December 7, 1942 certainly did go down as an infamous day in our history. On that sunny Sunday the peaceful, tropical paradise in the middle of the Pacific Ocean, erupted in flames under the fierce and highly coordinated attack of bombers and torpedo planes off of Japanese carriers.
In an all too brief period of time the American fleet, especially its fleet of battleships was devastated in the waters of Pearl Harbor. The Naval Air Station at Kaneohe Bay was also hit hard. Most of the planes were caught on the ground and destroyed.
With that bold act, a new theater of battle opened up in WWII, making it a truly world-wide war.
At the time of the attack, John Finn was a Chief Aviation Ordinanceman. He was already an old salt, with several years of service in the U.S. Navy. He was married and was living with his wife in that island paradise duty station.
On that day he would engage in heroic efforts manning a machine gun post and giving as much hell as he could to the attacking Japanese planes. Throughout the duration of the attack, he kept up a fierce defense of his buddies and the air base itself.
Though he was struck by shrapnel over 20 times, he did not cease firing, or running back and forth to get ammunition for himself and the other machine gun crews. His actions that day would make him the first recipient of the Medal of Honor in WWII.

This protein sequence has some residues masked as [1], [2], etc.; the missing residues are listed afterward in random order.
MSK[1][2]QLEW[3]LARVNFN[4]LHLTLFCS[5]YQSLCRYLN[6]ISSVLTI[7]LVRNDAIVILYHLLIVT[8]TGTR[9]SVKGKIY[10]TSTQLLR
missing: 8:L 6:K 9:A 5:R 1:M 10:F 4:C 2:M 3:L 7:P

The Medal of Honor ceremonies took place on Sept. 14, 1942 aboard the aircraft carrier USS Enterprise at Pearl Harbor. The medal was pinned on him by Fleet Admiral Chester W. Nimitz. Finn was very proud of that.
On July 15 of this year, the U.S. Navy’s newest guided-missile destroyer will be commissioned with the name of John Finn. The commissioning will take place, appropriately, at Pearl Harbor. The hull of the future USS John Finn (DDG-113) was christened at a ceremony held where she was built in Pascagoula, Mississippi on May 2, 2015. The new ship bearing this honored and heroic name will be stationed out of San Diego, CA.
John Finn retired from the Navy in 1956, after three decades of faithful service to the Navy and the United States of America. He died in 2010 at the age of 100.
The Veterans Site wishes to honor the memory of John Finn and to offer our condolences to his family. May you be enjoying fair winds and following seas, good sailor.Whizzco